Families In Bangladesh Learn To Cope With Storms And Cyclones
Few places are more exposed to Mother Nature than the small settlements on the low lying coastal plains of southern Bangladesh. To help communities cope with the next storm or cyclone, WFP is working with the government to support projects that raise homes above the flood level and dig canals and ponds for farming.
PATHARGHATA—Patharghata sits on the frontline of the battle against climate change and recurring natural disasters, its inhabitants living in a constant state of preparedness for the weather fronts that wreak havoc as they roll in destructively off the Bay of Bengal.
Cyclones, flooding, salt water intrusion into agricultural land, and river erosion are just some of the many challenges facing these farming communities. All are expected to increase in severity over the coming decades as a direct result of climate change. In the past five years, major floods in 2004 were followed by Cyclone Sidr in 2007 and Cyclone Aila in 2009, causing millions of dollars of damage, destroying the homes and belongings of millions of people, and adding to long-term food insecurity.
At high risk
“We had to swim through the water holding each other’s hands to get to the local shelter,” Fatema Begum, a mother of two, recalls as she remembers the trials of recent years. “When we returned, our house was destroyed and everything was gone – all our food and our clothes. We made shelter out of leaves and stayed like that for four days, wearing the same clothes. It was painful!”
While climate change affects everyone, it is poor people living in places like Partharghata that are disproportionately affected. As part of a strategy to build resilience and equip these communities with the knowledge and means to protect themselves against the vagaries of the weather, WFP has been working with the Government of Bangladesh to provide training and cash for work programmes that help them to build or renovate community assets. This “Enhancing Resilience” or ER programme is now a priority within the government’s plans to improve food security and protect communities against climate change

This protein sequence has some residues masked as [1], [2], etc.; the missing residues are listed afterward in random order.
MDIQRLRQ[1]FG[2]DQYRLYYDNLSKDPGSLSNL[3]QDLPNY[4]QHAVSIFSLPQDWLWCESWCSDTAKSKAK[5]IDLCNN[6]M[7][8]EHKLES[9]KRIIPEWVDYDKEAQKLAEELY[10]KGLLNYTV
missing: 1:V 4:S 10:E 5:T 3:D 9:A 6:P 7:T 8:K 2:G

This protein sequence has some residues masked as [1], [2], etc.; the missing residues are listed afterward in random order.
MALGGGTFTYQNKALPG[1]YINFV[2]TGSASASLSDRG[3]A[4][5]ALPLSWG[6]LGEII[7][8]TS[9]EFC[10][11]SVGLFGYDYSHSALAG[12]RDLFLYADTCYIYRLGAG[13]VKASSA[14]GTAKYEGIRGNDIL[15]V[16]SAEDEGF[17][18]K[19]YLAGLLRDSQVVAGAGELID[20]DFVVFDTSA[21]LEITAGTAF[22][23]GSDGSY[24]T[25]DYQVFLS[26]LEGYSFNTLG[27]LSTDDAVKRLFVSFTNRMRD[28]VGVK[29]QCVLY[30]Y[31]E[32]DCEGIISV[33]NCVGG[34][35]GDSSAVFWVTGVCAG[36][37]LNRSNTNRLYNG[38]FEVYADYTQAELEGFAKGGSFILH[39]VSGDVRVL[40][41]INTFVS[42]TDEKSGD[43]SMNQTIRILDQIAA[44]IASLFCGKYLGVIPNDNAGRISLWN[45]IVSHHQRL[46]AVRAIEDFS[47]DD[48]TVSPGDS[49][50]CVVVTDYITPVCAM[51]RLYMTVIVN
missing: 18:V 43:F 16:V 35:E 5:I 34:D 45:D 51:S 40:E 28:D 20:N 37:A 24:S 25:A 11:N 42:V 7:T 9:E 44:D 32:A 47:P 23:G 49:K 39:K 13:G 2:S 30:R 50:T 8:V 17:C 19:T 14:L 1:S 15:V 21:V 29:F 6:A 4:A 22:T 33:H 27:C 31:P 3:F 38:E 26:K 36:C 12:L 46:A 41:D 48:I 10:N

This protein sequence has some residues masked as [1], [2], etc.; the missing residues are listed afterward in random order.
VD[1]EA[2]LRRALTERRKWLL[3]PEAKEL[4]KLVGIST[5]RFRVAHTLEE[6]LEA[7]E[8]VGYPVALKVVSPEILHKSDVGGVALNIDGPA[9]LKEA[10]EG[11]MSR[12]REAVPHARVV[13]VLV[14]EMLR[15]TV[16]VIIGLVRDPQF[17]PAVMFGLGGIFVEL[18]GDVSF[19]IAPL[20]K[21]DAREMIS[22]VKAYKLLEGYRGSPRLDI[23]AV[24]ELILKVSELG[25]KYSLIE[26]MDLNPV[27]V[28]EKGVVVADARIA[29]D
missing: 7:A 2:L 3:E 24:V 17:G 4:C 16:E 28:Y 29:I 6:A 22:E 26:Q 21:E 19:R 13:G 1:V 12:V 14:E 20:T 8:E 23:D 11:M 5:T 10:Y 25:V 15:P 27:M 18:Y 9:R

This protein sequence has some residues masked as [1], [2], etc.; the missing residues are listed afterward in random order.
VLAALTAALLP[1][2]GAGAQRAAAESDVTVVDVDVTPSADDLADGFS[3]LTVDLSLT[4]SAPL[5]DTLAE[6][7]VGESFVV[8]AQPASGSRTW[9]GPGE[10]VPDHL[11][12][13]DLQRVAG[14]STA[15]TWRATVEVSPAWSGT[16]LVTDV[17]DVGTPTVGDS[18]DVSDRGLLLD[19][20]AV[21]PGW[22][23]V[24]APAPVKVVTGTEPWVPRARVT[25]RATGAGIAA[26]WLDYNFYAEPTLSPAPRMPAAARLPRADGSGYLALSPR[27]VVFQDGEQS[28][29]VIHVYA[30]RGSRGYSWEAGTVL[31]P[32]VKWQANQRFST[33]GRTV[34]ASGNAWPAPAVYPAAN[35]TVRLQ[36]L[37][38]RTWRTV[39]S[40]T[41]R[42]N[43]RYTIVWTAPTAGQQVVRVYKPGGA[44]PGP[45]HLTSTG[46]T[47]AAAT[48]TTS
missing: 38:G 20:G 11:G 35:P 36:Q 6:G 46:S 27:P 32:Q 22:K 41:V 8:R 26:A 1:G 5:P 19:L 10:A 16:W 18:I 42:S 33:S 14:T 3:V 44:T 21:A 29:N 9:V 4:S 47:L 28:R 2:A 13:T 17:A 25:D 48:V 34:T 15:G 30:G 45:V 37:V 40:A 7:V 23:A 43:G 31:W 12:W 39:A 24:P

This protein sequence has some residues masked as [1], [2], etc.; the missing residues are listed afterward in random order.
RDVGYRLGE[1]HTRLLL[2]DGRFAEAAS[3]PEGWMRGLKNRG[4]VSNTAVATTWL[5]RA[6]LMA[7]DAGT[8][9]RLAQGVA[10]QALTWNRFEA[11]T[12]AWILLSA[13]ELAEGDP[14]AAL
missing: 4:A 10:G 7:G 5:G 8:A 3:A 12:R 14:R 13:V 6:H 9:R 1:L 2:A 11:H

The aim is to identify projects that will equip communities to cope with the next storm or cyclone. Villagers are encouraged to work together to raise the foundations of their homes above potential flood levels, or to remove sediment from canals and rehabilitate ponds that can be used to support fish farming, helping to bring more nutritious food into local diets.
Learning to cope
Training takes place in the monsoon season when it is often too wet to carry out communal works. Women are actively encouraged to join the training programmes in recognition of the pivotal role they play in tackling hunger and improving nutrition within the family. They receive a ration of rice, pulses and oil and a small cash payment alongside the training on disaster preparedness, and instructions on how to prepare for a disaster.
“We got training like what to do before and after floods,” Fatema says. “Now we know what we should do, that we need to plant trees and build our houses in higher places. We make the proper preparations and organise our belongings.”
In Patharghata alone, some 4,500 ultra-poor women and men from three separate communities have participated in an ER programme that was launched in 2011. It has helped stabilise incomes and ensure more secure access to food. Local people are now better prepared for future disasters, they know what to do when they strike and they have learnt how to adapt to the localised impact of climate change. At the same time, their houses, canals and ponds are in better condition, adding to the food security of local people.